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You should be a very happy woman-you're beautiful, you got a nice home, three great kids, a husband that adores you. That oughta be enough for any gal.

--Danny Williams to his wife, Kathy

The Danny Thomas Show ( aka Make Room For Daddy), one of the longest family sitcoms of all time ran from September 1953 until September 1964 on ABC and CBS.

One of the few situation comedies to last more than a decade, Make Room For Daddy ( as it was originally called), starred Danny Thonas, a nightclub singer and comedian whose first major exposure on television had been as one of the hosts of NBC's All Star Review. His nightclub routine was a flop on tv, as a result of which he blasted the new medium as being suitable " only for idiots" and vowed never to return. But return he did in 1953 with one of the longest running family comedies of the 1950's and 1960's.

Make Room For Daddy was a reflection of Danny's own life as an entertainer and the problem's created by his frequent absences from his children. The title came from a phrase used in the real life Thomas household; whenever Danny returned home from a tour, his children had to shift bedrooms to " make room for Daddy." In the series, Danny played nightclub entertainer Danny Williams, a sometimes loud but ultimately soft hearted lord of the household who was constantly being upstaged by his bratty but lovable kids. The kids were at the outset, 6 year old Rusty ( Rusty Hamer), and 11 year old Terry ( Sherry Jackson). Jean Hagen played Danny's loving wife Margaret.

A number of major changes took place as the show matured. In 1956, Jean Hagen quit. Instead of replacing her, Danny had her written out of the show as having died ( Margaret Williams was the first sitcom character to ever be killed off a sitcom). In the fall of 1956 the title of the show was changed to The Danny Thomas Show. During the 1956-1957 season, Danny courted many eligible women-with frequent assistance from the kids. In the spring of 1957, Marjorie Lord was introduced as Kathy O'Hara, a widowed nurse who came to take care of Rusty when he contracted the measles. She fell in love with Danny and he eventually proposed to her. The wedding did not take place on the show, but when the program returned in the fall of 1957 ( now on CBS), Danny and Kathy were just returning from their honeymoon and little Linda ( Angela Cartwright), Kathy's daughter by a previous marriage( her name had been Patty before then and was then played by Lelani Sorenson), had joined the Williams household.

Sherry Jackson left the cast in 1958. At first the character she played Terry was supposed to be away at school but in 1959, a new actress assumed the role. Terry then had a season long courtship with a young nighclub performer named Pat Hannigan ( Pat Harrington, Jr), whom she eventually married. Terry then left the household for good.

A number of other youngsters also passed through the series including Gina (Annette Funicello), a foreign exchange student living in the Williams home. Piccola Pupa, a young Italian singer discovered by Danny was also seen in a few episodes.Other regulars included a succession of Danny's agents, the first played by Horace McMahon, later ones by Jesse White-who simultaneously was appearing as the agent on Private Secretary-and Sheldon Leonard( Leonard was the real life producer of The Danny Thomas Show and had appeared in 1953 episodes as Danny's masseur). Benny (Ben Lessy), was Danny's original accompanist; Louise( Louise Beavers and later Amanda Randolph), the family housekeeper; and Charley Halper ( Sid Melton), the owner of the Copa Club where Danny Williams frequently performed. Charley's wife Bunny played by Pat Carroll also appeared occasionally.

No doubt the most memorable regular was Hans Conried in the role of Uncle Tonoose, eccentric patriarch of the Williams family. Conried had previously been seen in several guest roles on the show, including those of ne're do well Uncle Carl , Uncle Oscar and visiting Derek Campbell and he turned up as Tonoose as early as 1956. The role was perfect and he continued to appear in it periodically for the rest of the series run. Others who made guest appearances were songwriter Harry Ruby as himself, Bill Dana as Jose Jiminez, the elevator operator and many top names from the entertainment world including Jack Benny, Dean Martin, Bob Hope, Milton Berle, Tennessee Ernie Ford, Jimmy Durante, Shirley Jones, Tony Bennett, and even Lucille Ball and Desi Arnaz as Lucy and Ricky Ricardo ( Lucy and Desi's Desilu Productions produced the show).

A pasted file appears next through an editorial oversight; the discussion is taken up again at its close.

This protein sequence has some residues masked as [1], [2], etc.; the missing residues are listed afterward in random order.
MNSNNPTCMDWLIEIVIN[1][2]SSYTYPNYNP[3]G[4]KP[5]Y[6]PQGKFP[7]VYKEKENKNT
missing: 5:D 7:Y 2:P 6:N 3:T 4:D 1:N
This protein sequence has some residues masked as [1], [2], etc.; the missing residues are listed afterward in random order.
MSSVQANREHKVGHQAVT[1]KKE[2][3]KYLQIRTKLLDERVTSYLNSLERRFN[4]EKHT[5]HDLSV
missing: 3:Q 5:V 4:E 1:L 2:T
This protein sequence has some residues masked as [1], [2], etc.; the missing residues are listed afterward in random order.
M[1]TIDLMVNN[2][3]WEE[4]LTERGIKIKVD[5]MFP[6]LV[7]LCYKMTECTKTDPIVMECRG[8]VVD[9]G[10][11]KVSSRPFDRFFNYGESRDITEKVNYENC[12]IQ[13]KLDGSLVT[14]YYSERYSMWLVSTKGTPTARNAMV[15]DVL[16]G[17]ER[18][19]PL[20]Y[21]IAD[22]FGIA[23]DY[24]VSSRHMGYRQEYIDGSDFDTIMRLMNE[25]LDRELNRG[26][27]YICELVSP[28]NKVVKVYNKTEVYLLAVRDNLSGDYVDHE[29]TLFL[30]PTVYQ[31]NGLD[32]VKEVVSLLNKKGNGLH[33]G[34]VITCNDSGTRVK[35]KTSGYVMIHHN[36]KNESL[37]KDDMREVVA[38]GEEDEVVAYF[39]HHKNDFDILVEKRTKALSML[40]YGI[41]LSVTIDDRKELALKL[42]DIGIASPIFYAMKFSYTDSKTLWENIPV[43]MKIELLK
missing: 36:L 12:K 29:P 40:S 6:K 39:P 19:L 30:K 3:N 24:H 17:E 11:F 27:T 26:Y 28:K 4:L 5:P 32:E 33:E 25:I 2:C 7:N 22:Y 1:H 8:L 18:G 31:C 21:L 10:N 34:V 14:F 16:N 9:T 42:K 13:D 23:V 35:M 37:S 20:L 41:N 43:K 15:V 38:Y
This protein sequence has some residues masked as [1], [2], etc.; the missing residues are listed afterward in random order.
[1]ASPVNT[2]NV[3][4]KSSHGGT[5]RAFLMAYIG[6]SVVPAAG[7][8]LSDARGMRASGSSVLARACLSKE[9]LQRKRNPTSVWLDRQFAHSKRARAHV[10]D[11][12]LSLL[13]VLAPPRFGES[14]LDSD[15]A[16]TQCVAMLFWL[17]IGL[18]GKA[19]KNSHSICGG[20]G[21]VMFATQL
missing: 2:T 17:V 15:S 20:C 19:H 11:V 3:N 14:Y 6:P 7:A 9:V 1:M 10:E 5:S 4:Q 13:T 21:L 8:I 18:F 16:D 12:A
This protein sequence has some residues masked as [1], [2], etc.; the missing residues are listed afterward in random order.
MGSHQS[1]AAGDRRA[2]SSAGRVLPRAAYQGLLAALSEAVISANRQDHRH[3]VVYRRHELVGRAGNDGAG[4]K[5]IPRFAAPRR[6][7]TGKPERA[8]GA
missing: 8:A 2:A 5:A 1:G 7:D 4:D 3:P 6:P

One episode turned out to be the pilot for The Andy Griffith Show in which Danny found himself under arrest for speeding in the town of Mayberry N.C., when he was on vacation with his family. Also such guests as Bill Dana and Joey Bishop got their own shows after appearances on The Danny Thomas Show. Bill Dana reprised his role of Jose Jininez from The Steve Allen Show and NBC gave him his own show in 1963 and it lasted until 1965. Joey Bishop got The Joey Bishop Show which lasted on NBC and later CBS and ran from 1961 -1965.

Ultimately a weary Danny Thomas, by now he had entered the ranks of the showbiz beloved, working tirelessly for a personal cause, St. Jude's Hospital for children in Memphis-decided to call it quits and the show ended in 1964. The Danny Thomas Show was syndicated under it's original title Make Room For Daddy. The early seasons with Jean Hagen have not been offered for syndication ( and haven't been seen nationally since the early 1960's). Also the episodes from the 10th season dealing with the Williams European vacation are not in the syndicated package.

Many of the principals were reunited in 2 specials aired in 1967 and 1969. By now son Rusty, newly graduated from college had married the daughter of his army colonel. In 1970 the crew reappeared in a new sitcom, Make Room For Grandaddy which lasted just one season

One sad note was the fate of child actor Rusty Hamer who had played Rusty. After the cancellation of Make Room For Grandaddy, he had a hard time finding work and his life quickly fell apart. He spiraled into deep depression, alcohol and poverty that led to an increasingly violent and delusional state. He shot himself to death in 1990 at the age of 52, another lost child star who met a sad, untimely end.